The 2019/20 Women’s Super League season is one that will go down in history, and not only for its early curtailment due to a global pandemic. In the second season of the English top-flight being fully professional, numerous attendance records were broken, with more eyes on the game than ever before, the boost helped by the Lionesses’ inspiring performance at the 2019 Women’s World Cup.

Manchester City’s home game against Chelsea was a spectacle of its own, and even though many thought it would be incredibly influential at the time, nobody believed that it would be the definitive match - or the last one of the season. In fact, the game against Chelsea symbolises the entire season for City - exciting football and good performances, but in the end, just not good enough to be victorious.

The year in which club legend Nick Cushing departed and a changing of the guard was seen in the dugout, the City faithful will remember the season fondly, here’s a look at all the talking points from the blues’ memorable 2019/20 season.

Lauren Hemp shines

The 2019/20 season saw a number of young players come through the ranks to have incredible seasons at the top level, with Lauren Hemp the star.

The 19-year-old had previously shown glimpses of her skill as a winger, but still only played a bit-part role at Manchester City. 

This year’s campaign was increasingly better, however, and it quickly became evident that Lauren Hemp would play a crucial role in Nick Cushing’s side. Her blistering speed on the wing tore apart defences, and her crossing ability complemented the clinical finishing of Pauline Bremer, or the returning Ellen White, in the middle.

The addition of a true left-winger at City is something that has been long needed, and with that, Lauren Hemp brings her ability to run at defenders with pace and skill on the ball that very few other players in the division are able to replicate.

The Norfolk-born 19-year-old also has a tendency to drift inside unnoticed, as well as cutting inside from the left, and it is that ability which helped her to pick up five goals in the 19/20 campaign.

Her performances in the WSL earned her a call up to Phil Neville's Lionesses side for their friendly against Portugal, where she carried on her form shown in the league.

Beth Mead's ankle injury sustained in February meant that Hemp would take the spot as the starting winger for the Lionesses at the 2020 SheBelieves Cup.

The USWNT are a side who only the top players can trouble, and although the Lionesses' overall performance on the night left much to be desired, Hemp ran Vlatko Andonovski's side ragged and was easily England's best player of the tournament.

Her form throughout 2019/20 has impressed many - she was named Player of the Year by Manchester City Women's Official Supporters Club, nominated for The Athletic's Young Player of the Year award, and was also the only City nominee for the Barclays FAWSL Player of the Year title.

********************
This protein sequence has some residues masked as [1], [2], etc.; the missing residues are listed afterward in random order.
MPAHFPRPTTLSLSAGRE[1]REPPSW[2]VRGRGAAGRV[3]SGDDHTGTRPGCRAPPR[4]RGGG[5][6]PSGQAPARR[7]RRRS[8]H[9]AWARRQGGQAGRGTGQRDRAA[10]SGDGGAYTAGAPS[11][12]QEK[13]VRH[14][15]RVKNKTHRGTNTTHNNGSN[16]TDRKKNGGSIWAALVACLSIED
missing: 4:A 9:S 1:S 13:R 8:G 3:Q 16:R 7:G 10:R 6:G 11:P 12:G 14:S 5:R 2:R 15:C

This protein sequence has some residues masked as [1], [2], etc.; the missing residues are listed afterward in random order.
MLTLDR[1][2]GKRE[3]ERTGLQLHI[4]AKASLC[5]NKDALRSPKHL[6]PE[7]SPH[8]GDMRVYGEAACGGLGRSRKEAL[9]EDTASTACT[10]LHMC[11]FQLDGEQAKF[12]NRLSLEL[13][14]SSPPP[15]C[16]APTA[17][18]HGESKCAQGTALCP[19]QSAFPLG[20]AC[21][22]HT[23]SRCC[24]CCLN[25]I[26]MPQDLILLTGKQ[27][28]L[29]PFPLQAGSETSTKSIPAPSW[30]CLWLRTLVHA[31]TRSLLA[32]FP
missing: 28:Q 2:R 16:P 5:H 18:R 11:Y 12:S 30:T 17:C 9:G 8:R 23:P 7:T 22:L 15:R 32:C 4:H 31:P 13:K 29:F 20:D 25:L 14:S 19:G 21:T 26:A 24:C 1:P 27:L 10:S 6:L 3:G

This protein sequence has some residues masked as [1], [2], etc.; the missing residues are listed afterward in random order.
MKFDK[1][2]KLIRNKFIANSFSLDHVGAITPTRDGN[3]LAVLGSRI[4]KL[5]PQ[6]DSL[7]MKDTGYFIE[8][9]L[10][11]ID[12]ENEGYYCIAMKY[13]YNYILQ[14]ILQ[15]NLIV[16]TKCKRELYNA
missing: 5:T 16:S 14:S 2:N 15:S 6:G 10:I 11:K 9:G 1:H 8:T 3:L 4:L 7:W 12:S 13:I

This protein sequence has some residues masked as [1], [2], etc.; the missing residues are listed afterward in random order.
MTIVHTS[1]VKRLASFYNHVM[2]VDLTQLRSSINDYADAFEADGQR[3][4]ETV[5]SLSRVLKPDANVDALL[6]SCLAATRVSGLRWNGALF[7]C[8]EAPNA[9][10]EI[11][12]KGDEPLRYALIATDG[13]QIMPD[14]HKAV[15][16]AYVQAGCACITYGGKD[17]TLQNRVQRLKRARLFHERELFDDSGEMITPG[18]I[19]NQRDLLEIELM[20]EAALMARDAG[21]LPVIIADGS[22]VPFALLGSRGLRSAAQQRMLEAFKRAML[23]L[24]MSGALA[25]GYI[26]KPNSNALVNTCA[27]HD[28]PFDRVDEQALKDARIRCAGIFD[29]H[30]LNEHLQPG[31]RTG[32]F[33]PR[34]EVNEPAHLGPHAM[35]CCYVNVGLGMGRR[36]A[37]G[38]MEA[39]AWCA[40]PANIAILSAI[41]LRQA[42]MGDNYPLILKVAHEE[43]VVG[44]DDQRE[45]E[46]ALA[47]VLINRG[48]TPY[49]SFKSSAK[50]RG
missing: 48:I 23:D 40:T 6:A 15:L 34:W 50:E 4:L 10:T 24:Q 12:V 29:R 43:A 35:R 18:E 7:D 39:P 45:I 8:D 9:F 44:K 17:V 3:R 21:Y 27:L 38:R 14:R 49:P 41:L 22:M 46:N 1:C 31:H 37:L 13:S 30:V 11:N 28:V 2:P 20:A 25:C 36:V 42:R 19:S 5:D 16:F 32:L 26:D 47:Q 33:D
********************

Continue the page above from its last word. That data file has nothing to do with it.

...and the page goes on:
Cushing departs

'Legend' is often an overused phrase in football, but Nick Cushing will be remembered as exactly that at Manchester City.

He joined the club as a coach in the men's youth setup in 2008 and was given the role of Head Coach for the revamped 'Manchester City Women' side when they joined the FA Women's Super League in 2013.

In his six years at the City Football Academy, he was influential in the increasing professionalisation of the club's women's football setup, and brought regular success to Manchester: one WSL title, three Continental Cups and two FA Cups.

He was also at the helm for the club's domestic treble back in 2016 when they won the WSL, FA Cup and Continental Cup.

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It came as a surprise to many when it was announced back in January that he would be making the move to be assistant Head Coach of New York City FC in the MLS, and a big part of the women's setup at Manchester City was lost.

Speaking to the club's website when his move was made public, Cushing spoke about how it was not an easy decision to leave: "Making the decision to leave MCWFC has been incredibly difficult given the fantastic players and staff that we have here and the incredible success that we have achieved together - it isn’t one that I have taken lightly"

His parting gift to the club was a 2-1 victory over Arsenal, a victory which ultimately proved to be the difference between the blues and the gunners in the race for second place, bringing Champions League football to Manchester next year.

After assistant Alan Mahon took to the dugout on an interim basis, new Head Coach Gareth Taylor will have big shoes to fill, but he will be looking to restore success, something which the blues missed out on this year, to the City Football Academy.

Roebuck earns the number one spot

Young players stole the show this year at Manchester City, and it's safe to say that Ellie Roebuck has earned herself the number one spot.

After veteran goalkeeper Karen Bardsley picked up an injury in pre-season, the 20-year-old was handed the opportunity to become the first choice goalkeeper at the Academy Stadium, and she has been one of City's best players this year.

Roebuck impressed at the International Champions Cup in the USA, but truly made her mark during the first Super League game of the season, with an incredible reflex save to deny Manchester United's Jane Ross the opening goal during derby day at the Etihad Stadium: